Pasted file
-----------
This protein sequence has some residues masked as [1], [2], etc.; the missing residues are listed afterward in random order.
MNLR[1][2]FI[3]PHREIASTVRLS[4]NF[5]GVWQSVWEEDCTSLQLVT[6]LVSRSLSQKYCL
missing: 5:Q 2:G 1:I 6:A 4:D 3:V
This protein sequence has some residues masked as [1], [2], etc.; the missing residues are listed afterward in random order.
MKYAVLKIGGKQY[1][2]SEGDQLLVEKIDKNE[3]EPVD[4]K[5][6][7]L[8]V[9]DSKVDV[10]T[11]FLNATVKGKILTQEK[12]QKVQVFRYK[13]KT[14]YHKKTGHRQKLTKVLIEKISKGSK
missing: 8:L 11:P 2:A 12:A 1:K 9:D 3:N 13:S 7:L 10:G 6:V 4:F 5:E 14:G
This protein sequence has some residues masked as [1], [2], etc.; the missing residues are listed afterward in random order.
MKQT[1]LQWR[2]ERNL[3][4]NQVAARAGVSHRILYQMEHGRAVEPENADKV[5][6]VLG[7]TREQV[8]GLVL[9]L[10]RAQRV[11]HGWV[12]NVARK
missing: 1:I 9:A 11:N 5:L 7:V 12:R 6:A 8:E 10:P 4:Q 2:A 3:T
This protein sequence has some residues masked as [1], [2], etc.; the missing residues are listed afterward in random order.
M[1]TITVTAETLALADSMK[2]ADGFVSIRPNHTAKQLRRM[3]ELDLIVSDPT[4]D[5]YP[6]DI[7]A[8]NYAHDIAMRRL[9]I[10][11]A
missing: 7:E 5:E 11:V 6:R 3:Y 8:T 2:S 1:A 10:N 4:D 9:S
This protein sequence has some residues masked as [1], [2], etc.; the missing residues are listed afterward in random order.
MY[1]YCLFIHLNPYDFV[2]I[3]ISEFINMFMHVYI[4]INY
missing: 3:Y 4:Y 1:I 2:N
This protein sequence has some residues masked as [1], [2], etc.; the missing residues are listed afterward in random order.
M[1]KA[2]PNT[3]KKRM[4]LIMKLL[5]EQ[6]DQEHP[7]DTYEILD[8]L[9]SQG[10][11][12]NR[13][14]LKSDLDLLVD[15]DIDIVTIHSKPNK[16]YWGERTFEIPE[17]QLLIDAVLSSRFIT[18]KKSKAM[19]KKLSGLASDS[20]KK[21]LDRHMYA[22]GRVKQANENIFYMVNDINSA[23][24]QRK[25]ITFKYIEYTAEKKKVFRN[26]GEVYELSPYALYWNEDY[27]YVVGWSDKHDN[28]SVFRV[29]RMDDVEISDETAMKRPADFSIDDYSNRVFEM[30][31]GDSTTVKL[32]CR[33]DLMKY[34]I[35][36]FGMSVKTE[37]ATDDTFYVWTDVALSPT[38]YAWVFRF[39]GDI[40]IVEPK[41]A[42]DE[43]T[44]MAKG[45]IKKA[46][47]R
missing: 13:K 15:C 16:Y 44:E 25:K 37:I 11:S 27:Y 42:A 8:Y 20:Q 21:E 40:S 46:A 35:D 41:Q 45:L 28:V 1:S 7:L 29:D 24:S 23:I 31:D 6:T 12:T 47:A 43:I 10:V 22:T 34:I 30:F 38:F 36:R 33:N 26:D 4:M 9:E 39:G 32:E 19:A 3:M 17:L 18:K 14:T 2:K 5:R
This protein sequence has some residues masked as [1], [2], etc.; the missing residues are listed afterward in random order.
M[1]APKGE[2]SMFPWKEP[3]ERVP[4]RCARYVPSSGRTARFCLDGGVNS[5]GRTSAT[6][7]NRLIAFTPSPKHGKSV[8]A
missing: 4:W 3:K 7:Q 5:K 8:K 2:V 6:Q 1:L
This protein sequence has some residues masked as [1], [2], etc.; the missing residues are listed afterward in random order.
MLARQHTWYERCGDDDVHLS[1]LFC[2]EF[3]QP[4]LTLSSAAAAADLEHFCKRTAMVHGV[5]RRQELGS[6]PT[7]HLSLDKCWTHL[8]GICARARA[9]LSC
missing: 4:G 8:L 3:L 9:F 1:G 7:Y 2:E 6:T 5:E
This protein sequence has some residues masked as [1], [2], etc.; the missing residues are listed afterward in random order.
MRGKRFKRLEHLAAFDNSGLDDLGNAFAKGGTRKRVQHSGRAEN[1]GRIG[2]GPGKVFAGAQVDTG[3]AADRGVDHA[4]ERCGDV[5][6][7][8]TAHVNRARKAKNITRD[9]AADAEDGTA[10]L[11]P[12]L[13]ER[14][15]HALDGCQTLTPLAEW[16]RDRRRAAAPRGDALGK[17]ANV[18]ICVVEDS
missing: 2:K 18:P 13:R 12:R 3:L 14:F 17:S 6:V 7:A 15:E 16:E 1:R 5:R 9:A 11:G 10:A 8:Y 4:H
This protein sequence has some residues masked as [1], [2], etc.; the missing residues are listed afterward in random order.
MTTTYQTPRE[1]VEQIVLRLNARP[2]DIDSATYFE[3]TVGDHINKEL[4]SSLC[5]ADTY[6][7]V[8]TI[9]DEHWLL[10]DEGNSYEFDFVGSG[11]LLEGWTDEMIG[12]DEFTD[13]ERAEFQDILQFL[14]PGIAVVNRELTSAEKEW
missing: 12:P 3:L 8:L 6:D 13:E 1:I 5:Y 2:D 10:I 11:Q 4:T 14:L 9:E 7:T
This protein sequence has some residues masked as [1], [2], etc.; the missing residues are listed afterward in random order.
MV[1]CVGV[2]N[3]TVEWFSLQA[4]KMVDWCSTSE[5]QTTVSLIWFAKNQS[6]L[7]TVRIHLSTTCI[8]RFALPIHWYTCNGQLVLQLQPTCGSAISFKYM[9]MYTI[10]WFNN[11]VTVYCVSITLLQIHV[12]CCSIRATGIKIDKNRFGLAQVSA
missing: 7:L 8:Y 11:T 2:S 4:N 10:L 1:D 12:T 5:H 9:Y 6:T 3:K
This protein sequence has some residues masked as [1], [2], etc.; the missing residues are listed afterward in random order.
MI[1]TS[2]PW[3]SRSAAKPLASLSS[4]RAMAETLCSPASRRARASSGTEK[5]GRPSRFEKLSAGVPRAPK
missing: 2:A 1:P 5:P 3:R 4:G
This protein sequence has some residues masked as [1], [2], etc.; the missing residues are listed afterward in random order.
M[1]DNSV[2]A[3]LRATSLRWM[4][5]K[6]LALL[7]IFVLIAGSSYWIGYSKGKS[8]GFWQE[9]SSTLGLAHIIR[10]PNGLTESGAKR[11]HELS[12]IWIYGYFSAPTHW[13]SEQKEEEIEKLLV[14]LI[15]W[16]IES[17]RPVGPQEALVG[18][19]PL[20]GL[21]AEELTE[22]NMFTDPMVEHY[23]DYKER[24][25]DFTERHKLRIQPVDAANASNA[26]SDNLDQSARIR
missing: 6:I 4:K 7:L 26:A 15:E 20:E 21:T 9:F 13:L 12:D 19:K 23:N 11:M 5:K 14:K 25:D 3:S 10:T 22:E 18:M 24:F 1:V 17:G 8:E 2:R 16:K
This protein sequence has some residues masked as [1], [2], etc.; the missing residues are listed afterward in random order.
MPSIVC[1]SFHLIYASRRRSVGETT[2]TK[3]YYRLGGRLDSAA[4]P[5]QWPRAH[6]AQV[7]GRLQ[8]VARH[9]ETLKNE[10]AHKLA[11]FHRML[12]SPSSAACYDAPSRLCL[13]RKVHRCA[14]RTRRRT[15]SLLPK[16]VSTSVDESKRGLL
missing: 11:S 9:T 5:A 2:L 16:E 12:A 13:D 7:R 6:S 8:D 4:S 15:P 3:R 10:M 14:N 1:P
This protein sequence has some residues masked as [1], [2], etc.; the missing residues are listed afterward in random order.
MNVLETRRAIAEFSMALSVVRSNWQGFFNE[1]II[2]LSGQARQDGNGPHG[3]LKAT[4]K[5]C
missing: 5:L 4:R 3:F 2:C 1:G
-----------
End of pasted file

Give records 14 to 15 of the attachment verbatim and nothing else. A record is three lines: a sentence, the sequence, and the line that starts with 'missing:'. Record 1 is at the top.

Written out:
This protein sequence has some residues masked as [1], [2], etc.; the missing residues are listed afterward in random order.
MPSIVC[1]SFHLIYASRRRSVGETT[2]TK[3]YYRLGGRLDSAA[4]P[5]QWPRAH[6]AQV[7]GRLQ[8]VARH[9]ETLKNE[10]AHKLA[11]FHRML[12]SPSSAACYDAPSRLCL[13]RKVHRCA[14]RTRRRT[15]SLLPK[16]VSTSVDESKRGLL
missing: 11:S 9:T 5:A 2:L 16:E 12:A 13:D 7:R 6:S 8:D 4:S 15:P 3:R 10:M 14:N 1:P
This protein sequence has some residues masked as [1], [2], etc.; the missing residues are listed afterward in random order.
MNVLETRRAIAEFSMALSVVRSNWQGFFNE[1]II[2]LSGQARQDGNGPHG[3]LKAT[4]K[5]C
missing: 5:L 4:R 3:F 2:C 1:G